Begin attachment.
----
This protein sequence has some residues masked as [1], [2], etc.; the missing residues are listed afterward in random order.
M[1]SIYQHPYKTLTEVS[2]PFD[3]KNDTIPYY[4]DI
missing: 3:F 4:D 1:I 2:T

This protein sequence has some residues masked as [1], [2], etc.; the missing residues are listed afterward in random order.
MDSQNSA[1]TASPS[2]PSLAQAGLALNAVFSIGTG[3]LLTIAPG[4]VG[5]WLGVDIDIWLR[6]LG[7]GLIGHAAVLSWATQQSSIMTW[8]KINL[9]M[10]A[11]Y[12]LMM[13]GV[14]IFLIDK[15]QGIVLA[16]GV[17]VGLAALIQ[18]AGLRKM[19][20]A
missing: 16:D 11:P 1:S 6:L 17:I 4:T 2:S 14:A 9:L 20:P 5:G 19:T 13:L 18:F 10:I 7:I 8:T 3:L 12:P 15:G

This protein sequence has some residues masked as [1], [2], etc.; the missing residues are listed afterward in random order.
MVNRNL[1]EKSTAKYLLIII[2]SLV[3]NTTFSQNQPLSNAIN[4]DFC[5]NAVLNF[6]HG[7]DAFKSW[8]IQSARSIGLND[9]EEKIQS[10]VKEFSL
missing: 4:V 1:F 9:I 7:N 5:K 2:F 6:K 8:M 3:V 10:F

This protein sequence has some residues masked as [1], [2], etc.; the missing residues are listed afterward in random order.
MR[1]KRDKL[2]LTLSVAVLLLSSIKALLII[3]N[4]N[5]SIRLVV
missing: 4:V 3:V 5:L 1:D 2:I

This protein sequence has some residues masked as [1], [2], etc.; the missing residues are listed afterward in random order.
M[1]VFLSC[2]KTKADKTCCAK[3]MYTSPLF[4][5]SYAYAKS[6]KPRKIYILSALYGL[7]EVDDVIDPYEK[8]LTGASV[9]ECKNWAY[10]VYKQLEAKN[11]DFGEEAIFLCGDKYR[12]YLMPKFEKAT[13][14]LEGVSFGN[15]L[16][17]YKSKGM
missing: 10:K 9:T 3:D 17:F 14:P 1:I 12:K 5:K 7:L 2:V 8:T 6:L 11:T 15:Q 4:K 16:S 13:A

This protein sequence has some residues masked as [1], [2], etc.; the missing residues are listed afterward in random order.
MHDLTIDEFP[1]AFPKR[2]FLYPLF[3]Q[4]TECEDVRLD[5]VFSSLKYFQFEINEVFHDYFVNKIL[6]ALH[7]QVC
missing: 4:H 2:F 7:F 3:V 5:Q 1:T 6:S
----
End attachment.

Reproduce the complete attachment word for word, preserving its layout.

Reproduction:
This protein sequence has some residues masked as [1], [2], etc.; the missing residues are listed afterward in random order.
M[1]SIYQHPYKTLTEVS[2]PFD[3]KNDTIPYY[4]DI
missing: 3:F 4:D 1:I 2:T

This protein sequence has some residues masked as [1], [2], etc.; the missing residues are listed afterward in random order.
MDSQNSA[1]TASPS[2]PSLAQAGLALNAVFSIGTG[3]LLTIAPG[4]VG[5]WLGVDIDIWLR[6]LG[7]GLIGHAAVLSWATQQSSIMTW[8]KINL[9]M[10]A[11]Y[12]LMM[13]GV[14]IFLIDK[15]QGIVLA[16]GV[17]VGLAALIQ[18]AGLRKM[19][20]A
missing: 16:D 11:P 1:S 6:L 17:I 4:T 2:S 14:A 9:L 20:P 5:G 19:T 13:L 18:F 10:I 7:I 8:T 3:L 12:P 15:G

This protein sequence has some residues masked as [1], [2], etc.; the missing residues are listed afterward in random order.
MVNRNL[1]EKSTAKYLLIII[2]SLV[3]NTTFSQNQPLSNAIN[4]DFC[5]NAVLNF[6]HG[7]DAFKSW[8]IQSARSIGLND[9]EEKIQS[10]VKEFSL
missing: 4:V 1:F 9:I 7:N 5:K 2:F 6:K 8:M 3:V 10:F

This protein sequence has some residues masked as [1], [2], etc.; the missing residues are listed afterward in random order.
MR[1]KRDKL[2]LTLSVAVLLLSSIKALLII[3]N[4]N[5]SIRLVV
missing: 4:V 3:V 5:L 1:D 2:I

This protein sequence has some residues masked as [1], [2], etc.; the missing residues are listed afterward in random order.
M[1]VFLSC[2]KTKADKTCCAK[3]MYTSPLF[4][5]SYAYAKS[6]KPRKIYILSALYGL[7]EVDDVIDPYEK[8]LTGASV[9]ECKNWAY[10]VYKQLEAKN[11]DFGEEAIFLCGDKYR[12]YLMPKFEKAT[13][14]LEGVSFGN[15]L[16][17]YKSKGM
missing: 10:K 9:T 3:D 17:F 14:P 1:I 12:K 5:K 7:L 2:V 8:T 6:L 11:T 15:Q 4:K 16:S 13:A

This protein sequence has some residues masked as [1], [2], etc.; the missing residues are listed afterward in random order.
MHDLTIDEFP[1]AFPKR[2]FLYPLF[3]Q[4]TECEDVRLD[5]VFSSLKYFQFEINEVFHDYFVNKIL[6]ALH[7]QVC
missing: 4:H 2:F 7:F 3:V 5:Q 1:T 6:S